Could a Sex Scandal Become a Story About Intelligence Failures?

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The Petraeus affair, say leading journalists, may wind up exposing a culture of conflict between intelligence agencies in Washington.

Sometimes a sex scandal is just a sex scandal. But the fall of CIA Director David Petraeus does raise larger questions about the scope of the FBI's role and the relationships between the intelligence agencies.

"I've covered this story 50 times," said NBC News' Chuck Todd. Powerful man meets adoring fan, and the rest is history.

However, the Petraeus story could have long legs if it ends up shedding light on the tensions within intelligence community, journalists speaking at The Atlantic's Washington Ideas Forum suggested.

For one thing, it's eyebrow-raising that the FBI could launch such a comprehensive investigation into the e-mail records of high level officials and private citizens "with almost no pretext," said Margaret Carlson of Bloomberg News.

 Washington Ideas Forum Conversations with leading newsmakers. A special report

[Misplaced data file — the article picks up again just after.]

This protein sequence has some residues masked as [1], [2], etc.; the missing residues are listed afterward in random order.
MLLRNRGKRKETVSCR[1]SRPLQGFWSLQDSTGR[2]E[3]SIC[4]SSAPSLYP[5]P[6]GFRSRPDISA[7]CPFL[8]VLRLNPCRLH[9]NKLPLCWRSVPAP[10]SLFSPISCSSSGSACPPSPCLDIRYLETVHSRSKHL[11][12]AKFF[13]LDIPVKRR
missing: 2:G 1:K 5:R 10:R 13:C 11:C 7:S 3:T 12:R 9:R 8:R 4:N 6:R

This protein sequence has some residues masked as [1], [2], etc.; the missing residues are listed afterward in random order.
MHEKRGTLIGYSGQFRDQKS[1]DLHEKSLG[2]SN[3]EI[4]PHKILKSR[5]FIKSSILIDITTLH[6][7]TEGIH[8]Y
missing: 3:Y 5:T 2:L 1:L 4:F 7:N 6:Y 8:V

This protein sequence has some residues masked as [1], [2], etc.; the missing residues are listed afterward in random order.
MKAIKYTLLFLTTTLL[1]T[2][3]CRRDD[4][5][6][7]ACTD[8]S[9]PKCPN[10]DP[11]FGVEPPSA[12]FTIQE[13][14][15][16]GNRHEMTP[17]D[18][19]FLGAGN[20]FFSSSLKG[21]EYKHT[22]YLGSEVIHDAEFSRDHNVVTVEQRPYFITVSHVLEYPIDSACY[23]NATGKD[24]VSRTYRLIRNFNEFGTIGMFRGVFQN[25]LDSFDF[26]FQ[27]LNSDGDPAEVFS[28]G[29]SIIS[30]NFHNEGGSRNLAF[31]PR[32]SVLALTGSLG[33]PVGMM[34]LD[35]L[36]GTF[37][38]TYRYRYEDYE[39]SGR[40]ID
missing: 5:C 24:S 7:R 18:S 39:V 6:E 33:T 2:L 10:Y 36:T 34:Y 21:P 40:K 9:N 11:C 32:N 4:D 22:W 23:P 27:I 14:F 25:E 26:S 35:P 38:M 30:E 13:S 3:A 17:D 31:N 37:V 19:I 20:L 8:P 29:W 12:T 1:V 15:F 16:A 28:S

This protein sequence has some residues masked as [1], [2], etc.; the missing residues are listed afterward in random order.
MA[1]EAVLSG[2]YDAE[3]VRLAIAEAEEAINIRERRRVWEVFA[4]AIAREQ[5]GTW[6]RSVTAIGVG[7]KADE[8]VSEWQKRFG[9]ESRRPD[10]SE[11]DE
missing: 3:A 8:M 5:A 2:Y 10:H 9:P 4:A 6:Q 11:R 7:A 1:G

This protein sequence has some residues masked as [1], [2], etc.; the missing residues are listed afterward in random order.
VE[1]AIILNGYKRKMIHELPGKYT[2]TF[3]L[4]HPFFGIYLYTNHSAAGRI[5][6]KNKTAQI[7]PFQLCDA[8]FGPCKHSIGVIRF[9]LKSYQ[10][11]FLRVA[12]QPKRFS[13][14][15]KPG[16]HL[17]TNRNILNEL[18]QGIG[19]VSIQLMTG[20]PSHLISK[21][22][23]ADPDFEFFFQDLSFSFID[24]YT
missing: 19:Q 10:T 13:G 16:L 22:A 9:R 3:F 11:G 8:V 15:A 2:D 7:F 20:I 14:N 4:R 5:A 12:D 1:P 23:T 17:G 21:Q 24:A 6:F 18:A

Petraeus' fall has also become tied in, somewhat, with ongoing Republican demands for a fuller explanation of the September attack on the U.S. diplomatic facility in Benghazi, Libya. Although Petraeus will be heading up to the Hill on Friday to testify on the matter, the revelation that the former CIA Director conducted an extramarital affair has no direct connection to the deaths of four Americans in North Africa.

There is an indirect connection, however: the two incidents both raise questions about the inner workings of U.S. intelligence agencies and organizations.

The real issues with Benghazi, Todd said, is that the must-touted shift to greater coordination among the intelligence community has been a failure. "No dots were connected, and there wasn't communication. And that seems to be the real story," Todd said of the attack.

Director of National Intelligence James Clapper has little real power, Todd said. The DNI position was created in the aftermath of the September 11th attacks, in an attempt to get the 17 government agencies and organizations that conduct intelligence activities to work together more closely.

A big focus of President Obama's second term will likely be refining its military and intelligence strategy -- and that includes trying to get the counter-terrorism community, the intelligence community and the military to get better at working together, said Michael Hastings of Rolling Stone.

In the meantime, we have an epic fall -- and all its lurid details -- to discuss.



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Sophie Quinton is a staff reporter for National Journal.

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